Review: Housebound by Anne Stuart

Format: E-bookhousebound
Read with: iBooks for iPad
Length: Novel
Genre: Contemporary Romance
Series: Standalone
Publisher: Harlequin
Hero: Noah Grant
Heroine: Anne Kirklan
Sensuality: 3
Date of Publication: 1985
Started On: May 19, 2014
Finished On: May 19, 2014

Housebound by Anne Stuart is one of her earlier novels, first published in the 1980’s. I must’ve been toddler then. The magic about romances that are well written is that they stand the test of time; no amount of development that comes about or technology advances that change the world can diminish the glow that is left behind in the wake of a romance that touches you deep inside.

Housebound starts in off in an ordinary enough manner. Nothing in particular stands out at first. 34 year old Anne Kirkland is the heroine that pours her heart and soul into her home, co-owned with her two siblings, older brother Ashley and younger sister Holly and their father. Though none of the members of her family are enthusiastic about the big heap of a building that practically swallows money as a whole with the humongous amounts needed for its repair and upkeep, Anne remains stoic in her belief that she would be able to save her beloved home, somehow.

When 32 year old Noah Grant comes visiting, as Holly’s companion for the weekend, Anne doesn’t expect everything Holly has said about him to be true. The dreamiest and sexist man alive that Anne has set eyes on, the instant connection that springs forth between them makes it doubly harder for Anne to remember that she is an engaged woman who should not swoon in the face of a beautiful man, but oh what a beautiful man he was to her senses, in more ways than one.

Noah has his own agenda for coming to Anne’s home, and though it makes him feel a trifle bit guilty at first, Noah is willing to do this one last favor for his father in law to exorcise the ghosts of his past. His helpless attraction towards Anne certainly doesn’t help matters along and though Noah continues to lie to himself and anyone else who asks him about his feelings towards Anne, there is no hiding from the fact that she affects him every bit as much as she’s reluctantly affected by him.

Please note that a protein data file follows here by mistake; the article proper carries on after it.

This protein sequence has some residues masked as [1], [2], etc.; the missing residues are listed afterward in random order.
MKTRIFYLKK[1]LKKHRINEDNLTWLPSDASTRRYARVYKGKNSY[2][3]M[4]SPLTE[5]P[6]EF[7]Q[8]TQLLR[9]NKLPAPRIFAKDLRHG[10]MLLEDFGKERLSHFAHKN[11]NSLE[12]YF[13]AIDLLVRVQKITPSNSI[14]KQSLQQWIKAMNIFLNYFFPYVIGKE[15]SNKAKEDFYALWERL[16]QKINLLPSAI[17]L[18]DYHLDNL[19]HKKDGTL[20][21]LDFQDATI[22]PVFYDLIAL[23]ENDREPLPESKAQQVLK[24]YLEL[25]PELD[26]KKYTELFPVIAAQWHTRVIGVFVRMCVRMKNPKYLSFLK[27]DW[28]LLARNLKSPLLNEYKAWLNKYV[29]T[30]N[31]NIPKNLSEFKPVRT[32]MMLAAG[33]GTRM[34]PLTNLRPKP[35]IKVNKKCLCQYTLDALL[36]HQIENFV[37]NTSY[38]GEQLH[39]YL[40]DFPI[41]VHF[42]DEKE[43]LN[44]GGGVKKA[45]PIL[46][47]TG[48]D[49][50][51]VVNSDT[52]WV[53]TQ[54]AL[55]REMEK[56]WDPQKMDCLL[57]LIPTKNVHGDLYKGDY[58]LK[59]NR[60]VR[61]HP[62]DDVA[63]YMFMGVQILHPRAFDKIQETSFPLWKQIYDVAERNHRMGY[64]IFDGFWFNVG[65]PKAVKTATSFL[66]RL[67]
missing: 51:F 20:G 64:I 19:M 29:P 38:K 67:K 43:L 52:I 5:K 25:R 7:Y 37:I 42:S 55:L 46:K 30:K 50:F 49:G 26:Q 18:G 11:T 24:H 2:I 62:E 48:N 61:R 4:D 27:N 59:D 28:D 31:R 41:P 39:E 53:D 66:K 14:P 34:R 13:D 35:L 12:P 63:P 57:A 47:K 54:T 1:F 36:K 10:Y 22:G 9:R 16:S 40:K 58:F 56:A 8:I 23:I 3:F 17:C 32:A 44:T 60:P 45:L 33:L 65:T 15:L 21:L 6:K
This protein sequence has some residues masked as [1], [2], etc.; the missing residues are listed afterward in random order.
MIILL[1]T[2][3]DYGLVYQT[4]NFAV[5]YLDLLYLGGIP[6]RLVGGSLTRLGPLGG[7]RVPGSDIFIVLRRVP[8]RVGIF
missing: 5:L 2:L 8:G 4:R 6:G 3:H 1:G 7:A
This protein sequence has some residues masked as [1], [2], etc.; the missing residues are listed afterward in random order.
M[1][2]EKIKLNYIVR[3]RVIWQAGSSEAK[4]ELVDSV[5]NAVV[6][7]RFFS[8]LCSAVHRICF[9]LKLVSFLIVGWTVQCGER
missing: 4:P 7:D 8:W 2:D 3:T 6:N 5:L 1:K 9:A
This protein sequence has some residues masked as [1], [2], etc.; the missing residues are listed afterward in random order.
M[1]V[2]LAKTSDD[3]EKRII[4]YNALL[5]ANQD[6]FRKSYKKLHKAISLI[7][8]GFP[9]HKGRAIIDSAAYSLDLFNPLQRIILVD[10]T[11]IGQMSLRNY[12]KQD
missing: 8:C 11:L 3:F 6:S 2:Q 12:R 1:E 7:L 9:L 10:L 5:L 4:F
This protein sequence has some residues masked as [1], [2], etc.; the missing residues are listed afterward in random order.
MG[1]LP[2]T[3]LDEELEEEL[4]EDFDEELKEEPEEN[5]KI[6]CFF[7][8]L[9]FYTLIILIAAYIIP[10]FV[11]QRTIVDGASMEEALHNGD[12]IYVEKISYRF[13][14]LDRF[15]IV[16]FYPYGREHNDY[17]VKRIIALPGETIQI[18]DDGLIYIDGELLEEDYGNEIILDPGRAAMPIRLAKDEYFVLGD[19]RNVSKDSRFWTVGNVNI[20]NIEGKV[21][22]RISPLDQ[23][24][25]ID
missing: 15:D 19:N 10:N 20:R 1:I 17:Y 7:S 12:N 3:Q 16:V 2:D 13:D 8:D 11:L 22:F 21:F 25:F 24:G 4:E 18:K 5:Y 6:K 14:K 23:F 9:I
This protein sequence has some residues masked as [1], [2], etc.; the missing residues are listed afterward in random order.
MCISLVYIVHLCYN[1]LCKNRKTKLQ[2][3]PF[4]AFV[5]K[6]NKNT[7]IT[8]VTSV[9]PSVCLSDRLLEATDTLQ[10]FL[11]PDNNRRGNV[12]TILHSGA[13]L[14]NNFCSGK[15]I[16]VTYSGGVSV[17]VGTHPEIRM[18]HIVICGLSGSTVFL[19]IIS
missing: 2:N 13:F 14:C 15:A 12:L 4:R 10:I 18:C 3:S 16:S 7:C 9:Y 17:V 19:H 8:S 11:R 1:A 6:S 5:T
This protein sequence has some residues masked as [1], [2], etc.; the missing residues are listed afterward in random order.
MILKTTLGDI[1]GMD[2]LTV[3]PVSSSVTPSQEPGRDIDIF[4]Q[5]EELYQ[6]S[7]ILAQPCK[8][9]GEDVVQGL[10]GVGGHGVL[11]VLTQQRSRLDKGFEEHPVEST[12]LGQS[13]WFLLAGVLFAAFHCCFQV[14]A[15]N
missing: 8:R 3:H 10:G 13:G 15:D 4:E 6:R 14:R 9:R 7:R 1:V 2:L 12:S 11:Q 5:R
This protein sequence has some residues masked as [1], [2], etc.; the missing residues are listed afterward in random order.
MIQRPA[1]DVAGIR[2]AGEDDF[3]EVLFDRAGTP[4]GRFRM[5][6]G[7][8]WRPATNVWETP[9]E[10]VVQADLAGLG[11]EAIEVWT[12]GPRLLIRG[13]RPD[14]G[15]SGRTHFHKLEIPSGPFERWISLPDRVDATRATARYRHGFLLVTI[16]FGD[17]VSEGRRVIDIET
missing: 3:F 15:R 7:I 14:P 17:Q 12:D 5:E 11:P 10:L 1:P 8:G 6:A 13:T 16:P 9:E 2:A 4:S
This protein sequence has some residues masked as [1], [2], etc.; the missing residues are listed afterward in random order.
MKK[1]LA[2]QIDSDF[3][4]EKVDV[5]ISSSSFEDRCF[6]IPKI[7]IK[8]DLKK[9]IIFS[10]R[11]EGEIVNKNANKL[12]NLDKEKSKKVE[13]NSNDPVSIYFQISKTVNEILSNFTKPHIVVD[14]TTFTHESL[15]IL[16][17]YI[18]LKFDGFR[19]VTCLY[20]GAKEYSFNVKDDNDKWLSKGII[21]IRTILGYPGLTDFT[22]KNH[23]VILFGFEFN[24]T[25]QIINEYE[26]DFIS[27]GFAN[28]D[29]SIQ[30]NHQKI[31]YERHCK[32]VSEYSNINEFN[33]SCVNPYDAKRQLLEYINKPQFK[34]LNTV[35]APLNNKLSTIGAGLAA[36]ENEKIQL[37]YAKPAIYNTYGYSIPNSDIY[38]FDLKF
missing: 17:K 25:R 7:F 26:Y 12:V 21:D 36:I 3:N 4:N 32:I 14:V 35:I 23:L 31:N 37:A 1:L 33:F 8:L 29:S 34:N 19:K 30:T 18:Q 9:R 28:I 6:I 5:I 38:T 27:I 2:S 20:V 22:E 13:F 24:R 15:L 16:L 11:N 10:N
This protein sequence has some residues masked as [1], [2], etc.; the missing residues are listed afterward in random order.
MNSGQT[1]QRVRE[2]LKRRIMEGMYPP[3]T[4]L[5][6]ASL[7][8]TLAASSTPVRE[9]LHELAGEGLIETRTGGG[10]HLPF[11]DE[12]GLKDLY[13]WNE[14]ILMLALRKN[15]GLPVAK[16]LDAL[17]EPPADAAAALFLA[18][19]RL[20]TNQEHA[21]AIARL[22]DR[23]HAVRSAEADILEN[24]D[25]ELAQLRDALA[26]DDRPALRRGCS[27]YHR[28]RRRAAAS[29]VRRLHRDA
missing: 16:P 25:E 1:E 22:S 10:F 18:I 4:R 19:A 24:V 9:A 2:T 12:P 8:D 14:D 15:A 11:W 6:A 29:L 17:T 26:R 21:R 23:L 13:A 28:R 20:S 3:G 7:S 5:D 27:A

Reasons that I fell in love with the story are many. First and foremost, I think this is the most laid back hero by Anne Stuart that I’ve had the fortune of reading. Though Noah hides a secret that could break Anne’s very spirit, he is not hard edged and ruthless like the usual heroes that Anne Stuart pens, all of whom I adore. He even had me thinking to myself that this story would probably not work for me. But then, I should’ve trusted Anne Stuart a bit more that she would never lead her readers on a path that would not be fulfilling.

Though Noah is not the ruthless kind, he is every bit alpha as the Anne Stuart heroes that I have fallen countless times in love with. Noah’s troubles come from a past that he can’t or rather won’t escape from, the need to keep the memory of his wife alive, lest he forget how he failed her. And though Noah is truthful enough with himself that Anne is the first woman to have affected him as such since his wife, Noah remains stubborn in his is attempt to prevent any sort of commitment on his part from happening.

Now Anne, she practically made the story for me. She is so strong, feisty and knows when to give in. In other words Anne knows which battles to pick and fight in her life. Growing up as the middle child whose siblings had all turned out to be prodigies in their selected fields, Anne has a hard time accepting the fact that she is talented in everything that she has set her mind to undertake. Her attachment to her home stems from a deep emotional craving to love something that’d never disappoint her, and when that is taken away from her, well, let’s just say the emotional roller coaster reaches its peak by then.